In our family tree, Lord, replace all bondage with a holy bonding in family love. And let there be an ever-deeper bonding with you, Lord, by the Holy Spirit, to your Son, Jesus. Let the family of the Holy Trinity pervade our family with its tender, warm, loving presence, so that our family may recognize and manifest that love in all our relationships. All of our unknown needs we include with this petition that we pray in Jesus’ precious Name. Amen.”

One of the first questions an outreach worker may be asked if they are a person of color who is ethnically ambiguous is “Where are you from?”. This simple question is an easy way to open the door to discuss family heritage and assess spiritual roots. You do not need to be a person of color to ask the outreach community the same question “Where are you from?”. Moreover, you do not have to pray the exact prayer above to free the outreach communities from spiritual blocks. But it is important that you do pray a prayer like it in order to release the individual and community from generational blocks in their home, culture, and community that blocks them from receiving Christ Jesus. – AMEN

Related Post: Heritage and Healing
Prayer: Saint Joseph, Patron Saint of Family Life
Photo Credit: Native American Lost Souls Geneaology

Service: Kids Community Spring Fair 2013

kidsfairhdMany are the plans of a man’s heart but it is the Lord’s purpose that prevails. Proverbs 19:21

Wow! We serve an amazing God. We had an abundance of children/family participants and community partner volunteers. Everything we needed, God provided. Helmets, healthy food, education session, gym equipment, and most importantly LOVE was provided by volunteers and community partners. In fact we had one additional community partner volunteer join us that we did not anticipate. It was a huge Blessing as this Person of Peace filled a gap in both dentistry and connection to the Somali community. The community partners were from all segments of society: Faith, school, government, private business and non profit. What is even more amazing is that the school and government participants came to us, seeking to participate in our service project. When I was initially contacted about them joining us, I was a bit confused. I thought “Don’t they know this event is in a Church and hosted by Believers in Christ? Aren’t they scared by the scriptures I have posted on my email (as one colleague suggested and insisted I delete as to not potentially offend those who don’t Believe)?” I mean after all the world systems tell us schools, government, and other nations like the Somali community want nothing to do with people like us (Christians). Abba told me to rest and let Him do the work. Abba called me to do two things: love and serve.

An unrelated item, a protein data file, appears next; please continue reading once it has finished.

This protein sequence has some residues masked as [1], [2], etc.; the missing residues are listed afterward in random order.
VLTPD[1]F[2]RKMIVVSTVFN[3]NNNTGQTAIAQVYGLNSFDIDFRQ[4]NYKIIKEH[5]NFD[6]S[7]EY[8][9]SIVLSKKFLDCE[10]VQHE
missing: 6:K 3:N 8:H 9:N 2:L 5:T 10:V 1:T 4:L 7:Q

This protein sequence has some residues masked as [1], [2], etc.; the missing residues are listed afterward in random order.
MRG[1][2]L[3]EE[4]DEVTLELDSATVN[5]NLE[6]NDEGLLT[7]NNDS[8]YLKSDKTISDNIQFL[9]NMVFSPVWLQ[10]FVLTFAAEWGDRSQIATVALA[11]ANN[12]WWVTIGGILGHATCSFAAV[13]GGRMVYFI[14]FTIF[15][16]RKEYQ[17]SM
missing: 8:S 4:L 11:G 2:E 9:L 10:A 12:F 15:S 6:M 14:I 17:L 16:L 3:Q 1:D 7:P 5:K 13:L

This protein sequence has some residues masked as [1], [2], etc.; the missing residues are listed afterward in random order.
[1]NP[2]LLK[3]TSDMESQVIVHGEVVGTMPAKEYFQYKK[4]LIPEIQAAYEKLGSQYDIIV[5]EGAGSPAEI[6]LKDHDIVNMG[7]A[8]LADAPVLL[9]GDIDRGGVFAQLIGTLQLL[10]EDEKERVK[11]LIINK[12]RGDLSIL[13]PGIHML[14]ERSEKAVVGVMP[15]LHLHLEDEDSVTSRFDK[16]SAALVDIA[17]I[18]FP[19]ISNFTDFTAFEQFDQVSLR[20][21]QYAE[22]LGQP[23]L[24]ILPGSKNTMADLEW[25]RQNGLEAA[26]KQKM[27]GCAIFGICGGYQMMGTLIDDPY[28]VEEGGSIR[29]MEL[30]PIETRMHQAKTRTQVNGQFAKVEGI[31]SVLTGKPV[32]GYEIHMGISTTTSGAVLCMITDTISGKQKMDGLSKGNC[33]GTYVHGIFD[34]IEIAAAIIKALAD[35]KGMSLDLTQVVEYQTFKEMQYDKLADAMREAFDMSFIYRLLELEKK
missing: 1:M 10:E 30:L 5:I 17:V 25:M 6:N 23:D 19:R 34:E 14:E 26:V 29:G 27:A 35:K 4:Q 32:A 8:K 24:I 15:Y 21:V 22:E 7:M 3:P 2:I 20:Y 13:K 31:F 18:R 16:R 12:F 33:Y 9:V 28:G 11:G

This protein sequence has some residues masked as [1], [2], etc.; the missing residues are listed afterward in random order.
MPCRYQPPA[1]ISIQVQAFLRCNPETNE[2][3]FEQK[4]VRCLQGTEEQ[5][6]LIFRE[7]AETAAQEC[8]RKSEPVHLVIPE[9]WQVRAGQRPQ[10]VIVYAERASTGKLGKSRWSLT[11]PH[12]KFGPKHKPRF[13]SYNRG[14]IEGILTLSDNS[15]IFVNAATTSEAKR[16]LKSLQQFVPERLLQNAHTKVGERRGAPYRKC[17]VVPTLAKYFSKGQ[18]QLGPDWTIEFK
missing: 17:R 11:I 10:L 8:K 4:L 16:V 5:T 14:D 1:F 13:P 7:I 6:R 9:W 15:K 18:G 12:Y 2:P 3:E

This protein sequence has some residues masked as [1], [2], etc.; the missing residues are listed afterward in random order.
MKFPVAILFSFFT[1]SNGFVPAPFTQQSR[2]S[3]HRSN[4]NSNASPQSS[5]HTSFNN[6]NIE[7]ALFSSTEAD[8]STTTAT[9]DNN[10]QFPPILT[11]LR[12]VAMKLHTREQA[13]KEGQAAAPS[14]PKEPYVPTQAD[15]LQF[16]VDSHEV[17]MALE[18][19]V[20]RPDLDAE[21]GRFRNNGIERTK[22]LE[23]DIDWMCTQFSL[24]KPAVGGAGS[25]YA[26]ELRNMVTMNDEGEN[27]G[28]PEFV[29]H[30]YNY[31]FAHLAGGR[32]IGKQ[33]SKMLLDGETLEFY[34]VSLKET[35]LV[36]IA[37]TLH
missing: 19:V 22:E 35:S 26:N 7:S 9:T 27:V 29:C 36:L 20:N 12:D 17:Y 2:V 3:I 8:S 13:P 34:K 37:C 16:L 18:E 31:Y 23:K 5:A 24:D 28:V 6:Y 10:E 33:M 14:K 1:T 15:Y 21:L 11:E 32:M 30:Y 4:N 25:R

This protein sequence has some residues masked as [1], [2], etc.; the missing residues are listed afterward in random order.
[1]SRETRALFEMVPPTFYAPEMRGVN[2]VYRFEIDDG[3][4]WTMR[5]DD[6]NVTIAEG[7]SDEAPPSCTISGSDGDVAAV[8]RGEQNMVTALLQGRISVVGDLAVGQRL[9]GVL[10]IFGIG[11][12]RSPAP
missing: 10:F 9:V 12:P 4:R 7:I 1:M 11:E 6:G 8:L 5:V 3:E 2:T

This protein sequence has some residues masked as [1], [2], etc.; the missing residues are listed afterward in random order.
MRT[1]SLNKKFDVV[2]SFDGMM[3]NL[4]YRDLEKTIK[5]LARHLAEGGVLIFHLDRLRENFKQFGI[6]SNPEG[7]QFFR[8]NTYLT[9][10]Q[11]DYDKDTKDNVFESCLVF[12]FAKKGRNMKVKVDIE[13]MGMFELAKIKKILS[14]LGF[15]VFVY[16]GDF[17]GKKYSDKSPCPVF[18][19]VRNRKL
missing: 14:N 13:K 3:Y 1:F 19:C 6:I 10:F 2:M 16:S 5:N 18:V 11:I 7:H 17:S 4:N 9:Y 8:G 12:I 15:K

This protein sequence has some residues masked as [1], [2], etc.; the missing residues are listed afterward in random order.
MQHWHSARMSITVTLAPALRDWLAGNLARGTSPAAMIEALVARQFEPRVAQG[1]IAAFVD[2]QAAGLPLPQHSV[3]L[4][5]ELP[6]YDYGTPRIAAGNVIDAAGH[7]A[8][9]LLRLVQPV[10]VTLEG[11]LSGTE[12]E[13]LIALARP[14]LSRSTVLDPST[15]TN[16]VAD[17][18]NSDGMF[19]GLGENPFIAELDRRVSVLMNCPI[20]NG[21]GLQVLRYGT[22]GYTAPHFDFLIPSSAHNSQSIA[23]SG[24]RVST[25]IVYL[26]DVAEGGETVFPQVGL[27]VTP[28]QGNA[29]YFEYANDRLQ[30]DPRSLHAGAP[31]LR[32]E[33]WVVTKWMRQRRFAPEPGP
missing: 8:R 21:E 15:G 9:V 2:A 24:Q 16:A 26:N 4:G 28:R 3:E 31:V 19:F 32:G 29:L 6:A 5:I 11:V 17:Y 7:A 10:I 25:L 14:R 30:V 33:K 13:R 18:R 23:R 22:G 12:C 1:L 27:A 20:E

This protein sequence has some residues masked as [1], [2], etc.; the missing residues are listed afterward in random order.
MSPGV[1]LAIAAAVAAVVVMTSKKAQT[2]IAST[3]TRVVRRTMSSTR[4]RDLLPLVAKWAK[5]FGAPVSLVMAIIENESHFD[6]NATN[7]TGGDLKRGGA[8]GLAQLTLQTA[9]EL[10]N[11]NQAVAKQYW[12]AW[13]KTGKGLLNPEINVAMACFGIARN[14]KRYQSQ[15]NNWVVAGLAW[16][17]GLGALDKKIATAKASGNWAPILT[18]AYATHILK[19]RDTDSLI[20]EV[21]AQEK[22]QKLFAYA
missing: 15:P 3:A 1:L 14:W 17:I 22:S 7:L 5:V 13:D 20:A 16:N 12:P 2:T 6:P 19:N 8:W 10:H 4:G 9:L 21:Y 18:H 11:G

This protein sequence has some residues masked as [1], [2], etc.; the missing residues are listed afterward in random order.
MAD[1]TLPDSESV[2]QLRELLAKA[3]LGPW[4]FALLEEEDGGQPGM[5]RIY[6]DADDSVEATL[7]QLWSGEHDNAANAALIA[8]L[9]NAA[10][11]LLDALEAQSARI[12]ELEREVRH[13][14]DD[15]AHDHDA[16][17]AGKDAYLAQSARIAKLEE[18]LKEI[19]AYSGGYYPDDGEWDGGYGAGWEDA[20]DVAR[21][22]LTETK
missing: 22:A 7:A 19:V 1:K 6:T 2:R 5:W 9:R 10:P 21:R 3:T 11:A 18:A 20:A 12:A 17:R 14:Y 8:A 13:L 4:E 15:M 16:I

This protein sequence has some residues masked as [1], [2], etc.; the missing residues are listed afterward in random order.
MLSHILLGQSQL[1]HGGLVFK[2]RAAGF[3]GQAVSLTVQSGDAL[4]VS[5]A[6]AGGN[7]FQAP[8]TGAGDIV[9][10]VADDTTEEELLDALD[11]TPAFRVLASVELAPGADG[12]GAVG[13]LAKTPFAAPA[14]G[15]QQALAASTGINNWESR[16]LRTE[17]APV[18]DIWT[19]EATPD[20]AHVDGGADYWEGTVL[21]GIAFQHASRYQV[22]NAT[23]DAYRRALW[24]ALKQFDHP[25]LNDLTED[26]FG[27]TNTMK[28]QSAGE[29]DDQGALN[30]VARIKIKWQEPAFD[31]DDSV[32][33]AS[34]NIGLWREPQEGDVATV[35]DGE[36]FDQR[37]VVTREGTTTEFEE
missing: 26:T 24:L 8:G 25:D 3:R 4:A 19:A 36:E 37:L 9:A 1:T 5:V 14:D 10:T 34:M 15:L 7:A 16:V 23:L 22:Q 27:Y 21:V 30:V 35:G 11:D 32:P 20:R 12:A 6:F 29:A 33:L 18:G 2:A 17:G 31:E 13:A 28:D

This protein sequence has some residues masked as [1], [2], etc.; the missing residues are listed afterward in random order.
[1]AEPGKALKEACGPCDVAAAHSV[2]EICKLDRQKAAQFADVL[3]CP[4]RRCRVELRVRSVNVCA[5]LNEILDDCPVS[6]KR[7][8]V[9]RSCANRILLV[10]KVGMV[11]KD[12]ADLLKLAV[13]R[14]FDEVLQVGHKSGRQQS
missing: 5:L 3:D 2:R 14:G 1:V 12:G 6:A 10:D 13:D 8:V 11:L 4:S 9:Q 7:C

A new commandment I give to you, that you love one another, even as I have loved you, that you also love one another. By this all men will know that you are My disciples, if you have love for one another. John 13:34-35

I remember asking God these questions as a youth: why I was born with brown skin and of the African Diaspora, why I grew up in the inner city amongst all walks of life especially the poor when my parents did not financially have to. I felt and often received ostracism in my youth by peers my Midwestern community as it was “common knowledge” (lies of the enemy) brown skinned people were not as beautiful as fair skinned people and all blacks who live in the inner city are underclassed including me. I resented being of the African Diaspora, resented my parents not moving to the suburbs like many of my peers families did, and I resented being told by oppressionists that because I was of the African Diaspora and from the inner city I was less than they. Fast forward into my thirties and Abba revealed to me that it was those painful racial experiences in my youth and sacrifices made my parents to live Christ by associating and living amongst the poor in my hometown as Romans 12:16 calls that equipped me more than most to do this particular work for the Kingdom. God gave me the call two years ago to love the children and families in the communities much like the one I grew up in. Now I answer. Amen

Highlights from the Kids Community Fair

A kindergartner asking a teenager “How old are you?” The teenager responding “Seventeen”. The kindergartner responding “Wow, you’re old!” The teenager responding “She just called me old.” Me thinking to myself “Just wait until you turn thirty!”

An elderly Somali woman and daughter donating to the Clothing Closet, accepting a cup of coffee and coming in only to be pleasantly surprised by our Person of Peace Somali volunteer (middle aged gentleman) who engaged them in coffee conversation. Shortly after several more Somali friends appeared at the coffee table for conversation.